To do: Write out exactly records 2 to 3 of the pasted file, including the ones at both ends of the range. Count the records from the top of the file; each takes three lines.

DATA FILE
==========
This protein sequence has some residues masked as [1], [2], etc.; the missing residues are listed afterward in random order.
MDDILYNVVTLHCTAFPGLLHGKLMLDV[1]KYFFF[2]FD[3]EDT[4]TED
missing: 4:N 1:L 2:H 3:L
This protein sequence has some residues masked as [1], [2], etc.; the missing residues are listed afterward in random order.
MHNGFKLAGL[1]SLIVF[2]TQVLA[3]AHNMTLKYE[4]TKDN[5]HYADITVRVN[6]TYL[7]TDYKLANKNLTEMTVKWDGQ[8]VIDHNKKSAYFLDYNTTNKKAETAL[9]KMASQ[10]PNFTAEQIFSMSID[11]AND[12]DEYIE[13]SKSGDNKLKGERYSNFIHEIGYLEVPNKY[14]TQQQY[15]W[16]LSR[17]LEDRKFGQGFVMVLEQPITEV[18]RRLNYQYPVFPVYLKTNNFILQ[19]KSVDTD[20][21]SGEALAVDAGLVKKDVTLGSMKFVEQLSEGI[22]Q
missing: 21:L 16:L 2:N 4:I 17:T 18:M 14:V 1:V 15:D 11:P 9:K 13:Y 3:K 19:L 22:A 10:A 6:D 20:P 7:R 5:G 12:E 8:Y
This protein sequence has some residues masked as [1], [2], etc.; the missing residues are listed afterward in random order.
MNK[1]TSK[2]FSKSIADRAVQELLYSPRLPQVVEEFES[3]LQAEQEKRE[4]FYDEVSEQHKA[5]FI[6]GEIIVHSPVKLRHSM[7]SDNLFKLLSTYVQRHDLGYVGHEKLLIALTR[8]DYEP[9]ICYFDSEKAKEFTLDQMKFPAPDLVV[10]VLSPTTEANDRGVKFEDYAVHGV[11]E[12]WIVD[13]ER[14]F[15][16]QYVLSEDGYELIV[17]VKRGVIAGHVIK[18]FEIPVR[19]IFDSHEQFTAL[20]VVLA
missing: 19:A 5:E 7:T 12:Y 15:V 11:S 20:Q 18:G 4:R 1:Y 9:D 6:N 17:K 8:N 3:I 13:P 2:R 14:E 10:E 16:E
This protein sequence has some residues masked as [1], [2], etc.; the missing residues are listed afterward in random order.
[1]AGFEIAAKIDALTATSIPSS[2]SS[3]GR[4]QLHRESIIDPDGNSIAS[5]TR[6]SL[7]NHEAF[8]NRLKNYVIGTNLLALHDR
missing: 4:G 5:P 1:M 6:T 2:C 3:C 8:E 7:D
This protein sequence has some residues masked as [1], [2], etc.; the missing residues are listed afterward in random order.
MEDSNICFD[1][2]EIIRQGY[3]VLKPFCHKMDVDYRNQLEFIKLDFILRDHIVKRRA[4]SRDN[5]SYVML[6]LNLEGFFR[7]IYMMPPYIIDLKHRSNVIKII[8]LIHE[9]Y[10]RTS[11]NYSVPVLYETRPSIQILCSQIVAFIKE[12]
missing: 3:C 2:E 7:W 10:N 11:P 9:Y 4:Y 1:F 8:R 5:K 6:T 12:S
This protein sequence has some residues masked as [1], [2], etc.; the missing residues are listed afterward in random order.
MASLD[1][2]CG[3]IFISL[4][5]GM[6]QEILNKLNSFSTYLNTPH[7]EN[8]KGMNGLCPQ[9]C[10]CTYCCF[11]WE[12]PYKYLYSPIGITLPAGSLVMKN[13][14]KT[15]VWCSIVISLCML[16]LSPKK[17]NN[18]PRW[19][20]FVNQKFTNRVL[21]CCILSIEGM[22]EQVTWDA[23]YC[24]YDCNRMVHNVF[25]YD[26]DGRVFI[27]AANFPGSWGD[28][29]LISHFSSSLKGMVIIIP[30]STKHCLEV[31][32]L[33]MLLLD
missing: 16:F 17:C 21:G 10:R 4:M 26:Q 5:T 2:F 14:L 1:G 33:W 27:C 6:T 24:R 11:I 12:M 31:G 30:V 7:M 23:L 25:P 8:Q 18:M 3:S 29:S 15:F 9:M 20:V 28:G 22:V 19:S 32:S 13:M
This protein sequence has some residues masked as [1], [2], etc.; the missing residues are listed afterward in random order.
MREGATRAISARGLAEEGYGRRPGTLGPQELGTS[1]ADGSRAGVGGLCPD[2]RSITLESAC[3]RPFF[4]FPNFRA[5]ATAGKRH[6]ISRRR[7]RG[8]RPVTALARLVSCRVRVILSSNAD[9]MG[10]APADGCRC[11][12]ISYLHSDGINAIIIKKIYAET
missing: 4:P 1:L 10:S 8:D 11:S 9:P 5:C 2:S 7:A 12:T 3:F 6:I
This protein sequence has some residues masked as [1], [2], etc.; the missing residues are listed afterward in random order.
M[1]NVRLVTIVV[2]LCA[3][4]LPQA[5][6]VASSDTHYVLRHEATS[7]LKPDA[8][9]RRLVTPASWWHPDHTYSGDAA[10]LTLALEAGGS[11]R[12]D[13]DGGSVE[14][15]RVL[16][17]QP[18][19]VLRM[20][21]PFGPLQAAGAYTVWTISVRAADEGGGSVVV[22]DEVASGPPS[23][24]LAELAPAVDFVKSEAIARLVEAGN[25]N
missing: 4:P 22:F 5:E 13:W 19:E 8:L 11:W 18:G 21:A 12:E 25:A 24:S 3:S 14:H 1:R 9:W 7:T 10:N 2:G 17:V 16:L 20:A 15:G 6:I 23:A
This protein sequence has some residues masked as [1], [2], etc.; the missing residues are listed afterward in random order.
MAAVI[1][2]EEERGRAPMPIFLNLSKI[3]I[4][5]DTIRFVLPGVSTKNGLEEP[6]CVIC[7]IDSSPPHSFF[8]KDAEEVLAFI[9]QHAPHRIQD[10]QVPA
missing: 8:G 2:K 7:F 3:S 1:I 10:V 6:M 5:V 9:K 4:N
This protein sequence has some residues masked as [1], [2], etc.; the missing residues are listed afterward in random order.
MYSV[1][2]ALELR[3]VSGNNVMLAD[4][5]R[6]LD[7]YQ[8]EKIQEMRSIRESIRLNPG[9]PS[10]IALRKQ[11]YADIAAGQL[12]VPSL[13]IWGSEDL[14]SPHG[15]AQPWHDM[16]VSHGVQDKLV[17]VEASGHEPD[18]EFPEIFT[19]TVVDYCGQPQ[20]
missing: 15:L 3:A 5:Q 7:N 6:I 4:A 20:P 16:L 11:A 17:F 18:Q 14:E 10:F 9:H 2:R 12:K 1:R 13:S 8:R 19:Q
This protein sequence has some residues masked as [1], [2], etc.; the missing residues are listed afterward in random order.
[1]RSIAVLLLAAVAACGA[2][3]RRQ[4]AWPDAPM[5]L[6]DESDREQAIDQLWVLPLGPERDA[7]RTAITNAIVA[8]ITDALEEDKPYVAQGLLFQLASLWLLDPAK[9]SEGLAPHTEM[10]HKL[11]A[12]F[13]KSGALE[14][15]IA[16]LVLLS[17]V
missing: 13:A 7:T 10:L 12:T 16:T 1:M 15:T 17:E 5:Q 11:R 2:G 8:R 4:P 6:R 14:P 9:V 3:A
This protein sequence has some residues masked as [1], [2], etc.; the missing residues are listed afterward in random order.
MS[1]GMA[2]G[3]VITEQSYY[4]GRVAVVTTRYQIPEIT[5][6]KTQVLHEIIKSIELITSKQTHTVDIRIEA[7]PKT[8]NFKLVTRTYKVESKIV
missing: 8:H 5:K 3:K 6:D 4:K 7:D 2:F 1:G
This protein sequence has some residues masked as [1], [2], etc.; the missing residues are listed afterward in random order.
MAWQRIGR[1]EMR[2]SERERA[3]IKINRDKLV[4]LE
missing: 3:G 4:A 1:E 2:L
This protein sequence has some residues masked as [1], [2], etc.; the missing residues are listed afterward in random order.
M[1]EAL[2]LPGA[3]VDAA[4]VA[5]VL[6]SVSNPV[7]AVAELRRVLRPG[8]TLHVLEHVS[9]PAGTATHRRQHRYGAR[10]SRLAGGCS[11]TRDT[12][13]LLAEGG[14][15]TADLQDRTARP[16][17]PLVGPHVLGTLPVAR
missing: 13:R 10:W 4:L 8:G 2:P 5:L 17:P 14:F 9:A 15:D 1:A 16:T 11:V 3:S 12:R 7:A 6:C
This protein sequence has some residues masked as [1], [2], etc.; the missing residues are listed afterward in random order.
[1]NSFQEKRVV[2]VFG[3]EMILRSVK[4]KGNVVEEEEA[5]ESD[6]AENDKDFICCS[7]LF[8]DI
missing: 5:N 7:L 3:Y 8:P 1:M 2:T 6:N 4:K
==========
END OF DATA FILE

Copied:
This protein sequence has some residues masked as [1], [2], etc.; the missing residues are listed afterward in random order.
MHNGFKLAGL[1]SLIVF[2]TQVLA[3]AHNMTLKYE[4]TKDN[5]HYADITVRVN[6]TYL[7]TDYKLANKNLTEMTVKWDGQ[8]VIDHNKKSAYFLDYNTTNKKAETAL[9]KMASQ[10]PNFTAEQIFSMSID[11]AND[12]DEYIE[13]SKSGDNKLKGERYSNFIHEIGYLEVPNKY[14]TQQQY[15]W[16]LSR[17]LEDRKFGQGFVMVLEQPITEV[18]RRLNYQYPVFPVYLKTNNFILQ[19]KSVDTD[20][21]SGEALAVDAGLVKKDVTLGSMKFVEQLSEGI[22]Q
missing: 21:L 16:L 2:N 4:I 17:T 18:M 14:V 1:V 15:D 11:P 9:K 13:Y 3:K 19:L 22:A 10:A 6:D 20:P 7:R 5:G 12:E 8:Y
This protein sequence has some residues masked as [1], [2], etc.; the missing residues are listed afterward in random order.
MNK[1]TSK[2]FSKSIADRAVQELLYSPRLPQVVEEFES[3]LQAEQEKRE[4]FYDEVSEQHKA[5]FI[6]GEIIVHSPVKLRHSM[7]SDNLFKLLSTYVQRHDLGYVGHEKLLIALTR[8]DYEP[9]ICYFDSEKAKEFTLDQMKFPAPDLVV[10]VLSPTTEANDRGVKFEDYAVHGV[11]E[12]WIVD[13]ER[14]F[15][16]QYVLSEDGYELIV[17]VKRGVIAGHVIK[18]FEIPVR[19]IFDSHEQFTAL[20]VVLA
missing: 19:A 5:E 7:T 12:Y 15:V 11:S 20:Q 18:G 4:R 1:Y 9:D 6:N 17:K 8:N 3:I 13:P 2:R 14:E 10:E 16:E